Six Vie for School Board Seats
Six candidates are running for three at-large seats in the nonpartisan Moore County Board of Education.
Seats held by incumbents Blanchie Carter, Dale Frye and Jennifer Gar-ner are up for grabs. Frye is the only incumbent running. Carter and Gar-ner decided not to seek re-election.
Besides Frye, the at-large candidates are Bobby Allen, Sue Black, Judy Borden, James Koch and Pamela Thompson.
Seven candidates filed for the at-large seats this year. In the May primary, one candidate, Angela Headen Davis, was eliminated from the field.
Charles Lambert, current board chairman, is running unopposed for the District 3 seat.
Four seats on the eight-member board are up for election every two years. Members serve four-year terms.
The following are brief profiles on the six candidates for the at-large seats, along with some of their views on issues they feel are important.
Allen, a sociology professor at Sandhills Community College, wants to use his academic background to increase community involvement and improve academic performance of the schools.
The blame for low-performing students lies not with administrators or faculty, he said, but with the community.
"What are they doing personally?" he said. "All it takes is an hour of my time and an hour of your time."
Allen is also a retired U.S. Army sergeant major who served in Vietnam. He has taught at Sandhills for the past 10 years. He also volunteers with an after-school tutoring program two times a week.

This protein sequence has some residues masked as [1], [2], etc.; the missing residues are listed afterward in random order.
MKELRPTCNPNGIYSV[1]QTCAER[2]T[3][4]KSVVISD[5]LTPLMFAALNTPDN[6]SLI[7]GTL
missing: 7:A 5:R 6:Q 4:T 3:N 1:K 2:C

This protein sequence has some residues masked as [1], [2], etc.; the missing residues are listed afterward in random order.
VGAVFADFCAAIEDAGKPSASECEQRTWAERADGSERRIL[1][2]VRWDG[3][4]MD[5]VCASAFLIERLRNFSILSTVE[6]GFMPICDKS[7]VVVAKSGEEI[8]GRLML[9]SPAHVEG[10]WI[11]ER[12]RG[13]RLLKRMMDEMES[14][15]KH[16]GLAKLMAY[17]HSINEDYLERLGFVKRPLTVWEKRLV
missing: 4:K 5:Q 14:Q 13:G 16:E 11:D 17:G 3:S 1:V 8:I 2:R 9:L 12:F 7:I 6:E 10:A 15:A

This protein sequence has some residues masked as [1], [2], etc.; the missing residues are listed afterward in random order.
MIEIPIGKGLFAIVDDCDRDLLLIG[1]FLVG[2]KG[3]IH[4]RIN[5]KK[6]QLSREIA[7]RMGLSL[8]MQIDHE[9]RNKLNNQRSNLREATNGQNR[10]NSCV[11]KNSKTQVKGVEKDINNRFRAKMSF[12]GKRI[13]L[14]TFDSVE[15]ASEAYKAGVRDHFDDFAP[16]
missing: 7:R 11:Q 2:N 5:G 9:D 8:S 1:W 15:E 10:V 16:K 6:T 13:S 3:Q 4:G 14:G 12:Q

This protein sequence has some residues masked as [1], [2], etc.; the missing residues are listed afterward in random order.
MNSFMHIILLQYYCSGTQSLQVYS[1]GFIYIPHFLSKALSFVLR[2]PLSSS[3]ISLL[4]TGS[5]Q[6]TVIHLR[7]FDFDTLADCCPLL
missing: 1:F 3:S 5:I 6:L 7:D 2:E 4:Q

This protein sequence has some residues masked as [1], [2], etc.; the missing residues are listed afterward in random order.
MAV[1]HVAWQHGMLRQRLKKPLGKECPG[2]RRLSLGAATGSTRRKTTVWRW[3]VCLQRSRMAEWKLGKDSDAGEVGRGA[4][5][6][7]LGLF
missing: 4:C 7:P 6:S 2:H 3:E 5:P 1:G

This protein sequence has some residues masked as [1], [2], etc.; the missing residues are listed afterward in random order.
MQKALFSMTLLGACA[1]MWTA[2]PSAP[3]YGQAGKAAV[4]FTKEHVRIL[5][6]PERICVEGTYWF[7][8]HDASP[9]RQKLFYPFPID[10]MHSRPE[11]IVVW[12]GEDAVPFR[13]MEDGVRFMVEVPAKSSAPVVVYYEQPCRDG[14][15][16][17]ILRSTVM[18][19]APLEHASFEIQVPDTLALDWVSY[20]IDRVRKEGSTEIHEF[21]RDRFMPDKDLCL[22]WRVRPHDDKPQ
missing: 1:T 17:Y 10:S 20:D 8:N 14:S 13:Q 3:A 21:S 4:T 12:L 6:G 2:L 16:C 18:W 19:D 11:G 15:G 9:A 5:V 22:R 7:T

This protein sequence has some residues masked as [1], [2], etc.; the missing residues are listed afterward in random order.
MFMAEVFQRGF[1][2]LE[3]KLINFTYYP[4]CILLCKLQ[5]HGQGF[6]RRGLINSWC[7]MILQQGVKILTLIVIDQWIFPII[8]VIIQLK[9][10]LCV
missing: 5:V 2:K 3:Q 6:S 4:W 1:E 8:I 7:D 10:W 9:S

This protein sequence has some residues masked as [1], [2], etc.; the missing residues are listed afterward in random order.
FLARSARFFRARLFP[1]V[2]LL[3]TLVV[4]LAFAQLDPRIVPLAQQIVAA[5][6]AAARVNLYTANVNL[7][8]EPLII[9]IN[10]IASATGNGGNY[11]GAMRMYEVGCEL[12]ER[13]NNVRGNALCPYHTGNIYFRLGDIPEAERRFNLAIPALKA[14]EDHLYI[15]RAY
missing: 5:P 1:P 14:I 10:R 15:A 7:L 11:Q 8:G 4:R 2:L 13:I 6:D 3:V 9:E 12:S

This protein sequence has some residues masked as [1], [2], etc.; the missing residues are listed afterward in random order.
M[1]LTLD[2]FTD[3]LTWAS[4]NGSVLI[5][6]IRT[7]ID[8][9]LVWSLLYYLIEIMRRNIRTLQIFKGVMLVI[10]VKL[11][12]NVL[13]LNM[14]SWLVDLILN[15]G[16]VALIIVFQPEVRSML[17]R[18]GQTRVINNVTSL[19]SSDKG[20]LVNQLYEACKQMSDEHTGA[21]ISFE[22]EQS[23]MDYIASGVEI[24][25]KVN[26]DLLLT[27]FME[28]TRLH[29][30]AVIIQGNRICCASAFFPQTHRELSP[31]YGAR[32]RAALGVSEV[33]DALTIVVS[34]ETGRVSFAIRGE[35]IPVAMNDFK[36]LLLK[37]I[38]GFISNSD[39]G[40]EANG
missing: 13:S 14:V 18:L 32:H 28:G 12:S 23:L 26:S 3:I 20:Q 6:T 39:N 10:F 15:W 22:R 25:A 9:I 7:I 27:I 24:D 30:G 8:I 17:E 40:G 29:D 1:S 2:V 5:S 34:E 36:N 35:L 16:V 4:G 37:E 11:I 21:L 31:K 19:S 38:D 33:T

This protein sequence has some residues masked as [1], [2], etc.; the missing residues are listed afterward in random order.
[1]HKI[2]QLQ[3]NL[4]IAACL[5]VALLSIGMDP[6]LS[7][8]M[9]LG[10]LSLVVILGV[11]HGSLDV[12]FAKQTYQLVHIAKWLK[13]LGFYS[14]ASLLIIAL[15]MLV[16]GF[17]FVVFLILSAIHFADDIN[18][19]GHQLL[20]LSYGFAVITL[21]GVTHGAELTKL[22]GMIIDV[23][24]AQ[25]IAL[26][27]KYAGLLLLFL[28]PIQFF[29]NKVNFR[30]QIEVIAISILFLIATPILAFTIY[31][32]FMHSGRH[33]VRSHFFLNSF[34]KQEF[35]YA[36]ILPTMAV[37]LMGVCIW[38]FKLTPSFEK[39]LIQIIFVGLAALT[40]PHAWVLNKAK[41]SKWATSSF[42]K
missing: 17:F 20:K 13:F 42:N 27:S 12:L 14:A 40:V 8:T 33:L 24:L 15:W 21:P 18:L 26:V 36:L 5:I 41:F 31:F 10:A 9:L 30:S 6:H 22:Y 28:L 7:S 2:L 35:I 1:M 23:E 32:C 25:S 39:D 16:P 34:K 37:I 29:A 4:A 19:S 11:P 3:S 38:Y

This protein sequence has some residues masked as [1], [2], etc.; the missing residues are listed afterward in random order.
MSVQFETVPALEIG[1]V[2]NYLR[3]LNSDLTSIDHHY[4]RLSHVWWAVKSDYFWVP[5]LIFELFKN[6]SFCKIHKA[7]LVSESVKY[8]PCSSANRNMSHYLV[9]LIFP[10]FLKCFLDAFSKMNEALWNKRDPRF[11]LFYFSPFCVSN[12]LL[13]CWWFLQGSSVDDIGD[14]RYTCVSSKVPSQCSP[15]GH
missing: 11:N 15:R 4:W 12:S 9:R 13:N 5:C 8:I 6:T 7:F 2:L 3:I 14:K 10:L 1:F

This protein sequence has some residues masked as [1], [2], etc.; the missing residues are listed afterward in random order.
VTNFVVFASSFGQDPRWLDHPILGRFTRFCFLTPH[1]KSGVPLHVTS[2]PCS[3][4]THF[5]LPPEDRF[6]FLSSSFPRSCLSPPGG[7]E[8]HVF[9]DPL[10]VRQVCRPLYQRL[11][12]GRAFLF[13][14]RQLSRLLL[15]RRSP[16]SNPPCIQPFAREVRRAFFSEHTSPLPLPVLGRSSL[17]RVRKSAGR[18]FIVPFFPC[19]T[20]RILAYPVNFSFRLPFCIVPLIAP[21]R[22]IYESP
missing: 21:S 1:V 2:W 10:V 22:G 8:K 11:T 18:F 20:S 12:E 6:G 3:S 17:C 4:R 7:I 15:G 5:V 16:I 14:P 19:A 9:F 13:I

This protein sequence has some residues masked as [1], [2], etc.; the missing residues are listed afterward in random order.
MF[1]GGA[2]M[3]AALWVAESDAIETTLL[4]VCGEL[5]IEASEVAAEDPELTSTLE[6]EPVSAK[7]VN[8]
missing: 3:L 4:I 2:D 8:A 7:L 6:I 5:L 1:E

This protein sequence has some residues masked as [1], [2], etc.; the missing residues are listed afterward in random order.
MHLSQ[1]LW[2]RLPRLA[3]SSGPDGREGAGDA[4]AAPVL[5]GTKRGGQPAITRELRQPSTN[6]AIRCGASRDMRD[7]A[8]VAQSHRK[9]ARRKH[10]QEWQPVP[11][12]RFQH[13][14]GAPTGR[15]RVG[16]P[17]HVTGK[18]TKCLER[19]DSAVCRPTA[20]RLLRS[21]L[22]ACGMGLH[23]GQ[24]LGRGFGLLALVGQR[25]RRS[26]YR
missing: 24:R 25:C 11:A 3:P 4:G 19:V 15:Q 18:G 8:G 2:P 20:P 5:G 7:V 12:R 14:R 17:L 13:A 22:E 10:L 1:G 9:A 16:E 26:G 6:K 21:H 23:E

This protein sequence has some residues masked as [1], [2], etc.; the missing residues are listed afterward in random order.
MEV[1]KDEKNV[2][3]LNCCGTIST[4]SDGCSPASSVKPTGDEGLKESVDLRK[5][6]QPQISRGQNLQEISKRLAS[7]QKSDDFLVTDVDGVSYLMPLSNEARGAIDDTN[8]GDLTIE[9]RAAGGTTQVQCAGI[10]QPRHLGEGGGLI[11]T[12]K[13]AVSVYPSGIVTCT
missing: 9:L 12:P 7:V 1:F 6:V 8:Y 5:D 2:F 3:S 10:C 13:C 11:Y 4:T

"I've seen firsthand what community involvement can do," he said.
He said he would look at sociological factors such as demographics and the price of gas to determine where and how new schools should be built.
"The economy is going to force us to go back to the community-based school," he said.
Allen cited overcrowding and de-personalization as problems with the current schools. He said some schools, such as Pinecrest, have gotten so big that they are "out of control."
Allen said the state of football programs in Moore County is something he is concerned about, but he said he is not sure how the board can play a role in producing winning teams. The board should have some input in the situation, he said, because football is such a major part of community culture.
"I don't really see a big role for the board to play in that, personally, because we don't hire (coaches)," he said. "That's going to mean you're going to have to hire somebody to coach."
If elected, Allen said he would work to promote more faith-based after-school tutoring initiatives, involving volunteers from the community instead of hired tutors. He said too many students in Moore County are struggling with reading.
"We taxpayers can't afford for 15 to 20 percent of our population to be second-class citizens," he said.
Allen underscored his independent voting record as a board qualification.
"I'm not a Democrat and I'm not a Republican," he said. "The school board is supposed to be nonpartisan. (Voters should) look at the candidates and decide which one would best serve the county."
And he said he has no fear about bringing up ideas that may challenge the status quo. He said he is here "to raise hell about just accepting the system as it is."
Black is a 15-year veteran of the Moore County Board of Education. She served several terms between 1984 and 2000. She now works as a rehabilitation therapist. She said she is not afraid to make changes if she thinks they are in the best interest of students.
"If I'm going to be in public service," she said, "then I'm going to let the public know what's best for the kids."